2022 Assembly


On the occasion of the 30th July-UN World Day Against Trafficking in Persons, RENATE shares the statement from Talitha Kum, common to us all.


“A 22-year-old woman from El Salvador was trying to reach her family in the USA, seeking help from a “cojote” for the travel. In El Salvador, she left her parents and a 5-year-old daughter. On the way, in Mexico, the young women was abducted and trafficked for sexual exploitation. She was able to escape the traffickers and to find refuge in a protected shelter in Tapachula (Chapas, Mexico). The girl cannot return to her home country because the traffickers know where she is coming from and the trafficker threatened her with death. The solution is a humanitarian visa to protect her life”. 
Thousands of people around the globe are daily committed to identify, rescue and protect human trafficking victims among people on the move. It is not enough!   
Migrants and refugees are among the most vulnerable people for trafficking and exploitation, both during the journey and when they arrive in the country of destination.
Their vulnerability is growing because of the absence of sufficient legal and safe migration pathways. Many migrants and refugee-seekers are trafficked and subjected to abuse and exploited in transit and in the countries of their destination.

Several faith-based organizations work closely with vulnerable populations, especially the migrants and refugees, and they have identified several victims of trafficking among these populations.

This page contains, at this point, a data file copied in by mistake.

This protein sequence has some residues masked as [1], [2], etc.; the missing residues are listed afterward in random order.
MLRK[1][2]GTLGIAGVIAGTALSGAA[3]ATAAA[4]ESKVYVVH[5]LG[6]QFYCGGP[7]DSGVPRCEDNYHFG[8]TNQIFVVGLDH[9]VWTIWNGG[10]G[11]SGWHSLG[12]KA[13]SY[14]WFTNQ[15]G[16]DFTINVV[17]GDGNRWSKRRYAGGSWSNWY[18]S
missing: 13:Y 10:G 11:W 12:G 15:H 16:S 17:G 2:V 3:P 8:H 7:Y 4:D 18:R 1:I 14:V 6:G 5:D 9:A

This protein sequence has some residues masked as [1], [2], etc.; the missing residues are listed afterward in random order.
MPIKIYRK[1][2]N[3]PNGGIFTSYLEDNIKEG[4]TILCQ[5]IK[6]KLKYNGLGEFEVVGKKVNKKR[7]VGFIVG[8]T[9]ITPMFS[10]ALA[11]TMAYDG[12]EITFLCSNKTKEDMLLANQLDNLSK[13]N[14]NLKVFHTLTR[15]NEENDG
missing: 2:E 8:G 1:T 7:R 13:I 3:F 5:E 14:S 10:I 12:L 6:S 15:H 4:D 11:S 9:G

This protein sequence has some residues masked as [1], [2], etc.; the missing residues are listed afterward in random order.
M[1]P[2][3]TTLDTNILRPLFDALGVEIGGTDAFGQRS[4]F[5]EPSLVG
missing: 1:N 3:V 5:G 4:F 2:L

Women and girl refugees and migrants are most vulnerable to trafficking and are subject to sexual exploitation. Trafficking of women and girls for forced labor and sexual exploitation is one of the fastest growing areas of international criminal activity, taking in an estimated $32 million per year.[1]
The UN World Day Against Trafficking in Persons provides an opportunity to invite all governmental, non-governmental and UN organizations to:

  • Strengthen the initiatives of all the stakeholders working with migrants and refugees in order to more easily identify victims of trafficking, mainly in the border regions and refugee’s camps;
  • Improve the protection of survivors of trafficking among people on the move, increasing the number of places in shelters and
  • Intensify collaboration and networking, involving more faith-based organizations committed against trafficking in persons.

‘’Together we fight for dignity, work for change and celebrate hope.

Together we can end human trafficking.

Join us.’’